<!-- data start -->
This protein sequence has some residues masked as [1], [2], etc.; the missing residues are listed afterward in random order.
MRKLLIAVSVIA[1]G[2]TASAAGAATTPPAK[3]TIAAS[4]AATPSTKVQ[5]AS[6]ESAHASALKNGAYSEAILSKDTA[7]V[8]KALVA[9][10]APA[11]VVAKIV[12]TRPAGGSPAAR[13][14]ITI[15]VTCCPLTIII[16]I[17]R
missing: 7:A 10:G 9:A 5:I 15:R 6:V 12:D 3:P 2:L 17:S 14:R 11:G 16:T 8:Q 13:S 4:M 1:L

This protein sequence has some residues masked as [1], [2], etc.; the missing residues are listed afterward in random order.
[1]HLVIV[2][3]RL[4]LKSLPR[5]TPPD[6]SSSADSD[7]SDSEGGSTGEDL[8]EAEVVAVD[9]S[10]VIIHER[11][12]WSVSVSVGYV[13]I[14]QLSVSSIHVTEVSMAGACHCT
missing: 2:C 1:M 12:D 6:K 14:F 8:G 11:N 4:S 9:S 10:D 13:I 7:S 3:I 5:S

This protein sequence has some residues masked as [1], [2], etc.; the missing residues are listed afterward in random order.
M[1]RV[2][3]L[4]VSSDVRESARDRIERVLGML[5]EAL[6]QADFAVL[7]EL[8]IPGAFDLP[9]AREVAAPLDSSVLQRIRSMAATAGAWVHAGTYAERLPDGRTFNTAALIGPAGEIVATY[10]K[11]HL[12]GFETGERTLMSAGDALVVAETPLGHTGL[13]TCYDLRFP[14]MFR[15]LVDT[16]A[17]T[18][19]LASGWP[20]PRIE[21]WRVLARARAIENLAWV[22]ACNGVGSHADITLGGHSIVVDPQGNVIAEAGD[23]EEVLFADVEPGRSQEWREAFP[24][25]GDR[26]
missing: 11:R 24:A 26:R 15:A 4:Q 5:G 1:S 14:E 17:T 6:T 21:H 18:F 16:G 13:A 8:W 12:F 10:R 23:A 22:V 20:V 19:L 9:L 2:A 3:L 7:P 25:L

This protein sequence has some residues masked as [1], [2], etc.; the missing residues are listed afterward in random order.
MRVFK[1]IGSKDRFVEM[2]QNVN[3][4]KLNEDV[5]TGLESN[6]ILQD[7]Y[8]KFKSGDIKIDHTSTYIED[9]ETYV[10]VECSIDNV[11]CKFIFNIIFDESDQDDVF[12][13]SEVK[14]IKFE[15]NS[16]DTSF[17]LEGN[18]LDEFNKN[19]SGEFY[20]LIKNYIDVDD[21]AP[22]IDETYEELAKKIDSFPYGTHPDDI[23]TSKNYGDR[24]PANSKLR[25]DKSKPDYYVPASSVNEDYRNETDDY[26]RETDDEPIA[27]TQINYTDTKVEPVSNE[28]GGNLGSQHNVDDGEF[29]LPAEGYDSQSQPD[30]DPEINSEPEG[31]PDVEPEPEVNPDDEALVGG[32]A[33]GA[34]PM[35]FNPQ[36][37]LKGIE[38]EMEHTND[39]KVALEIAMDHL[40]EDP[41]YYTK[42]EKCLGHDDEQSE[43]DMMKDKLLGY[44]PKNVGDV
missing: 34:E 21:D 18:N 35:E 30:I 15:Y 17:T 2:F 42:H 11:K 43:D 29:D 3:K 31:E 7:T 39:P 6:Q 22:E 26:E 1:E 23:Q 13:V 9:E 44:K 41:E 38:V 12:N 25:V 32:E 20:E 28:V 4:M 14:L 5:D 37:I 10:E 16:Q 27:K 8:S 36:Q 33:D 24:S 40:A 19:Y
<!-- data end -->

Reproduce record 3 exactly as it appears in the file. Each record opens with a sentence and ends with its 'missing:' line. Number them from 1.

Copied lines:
This protein sequence has some residues masked as [1], [2], etc.; the missing residues are listed afterward in random order.
M[1]RV[2][3]L[4]VSSDVRESARDRIERVLGML[5]EAL[6]QADFAVL[7]EL[8]IPGAFDLP[9]AREVAAPLDSSVLQRIRSMAATAGAWVHAGTYAERLPDGRTFNTAALIGPAGEIVATY[10]K[11]HL[12]GFETGERTLMSAGDALVVAETPLGHTGL[13]TCYDLRFP[14]MFR[15]LVDT[16]A[17]T[18][19]LASGWP[20]PRIE[21]WRVLARARAIENLAWV[22]ACNGVGSHADITLGGHSIVVDPQGNVIAEAGD[23]EEVLFADVEPGRSQEWREAFP[24][25]GDR[26]
missing: 11:R 24:A 26:R 15:A 4:Q 5:G 1:S 14:E 17:T 6:T 21:H 18:F 16:G 13:A 8:W 12:F 10:R 23:A 22:V 20:V 19:L 9:L 2:A 3:L 7:P 25:L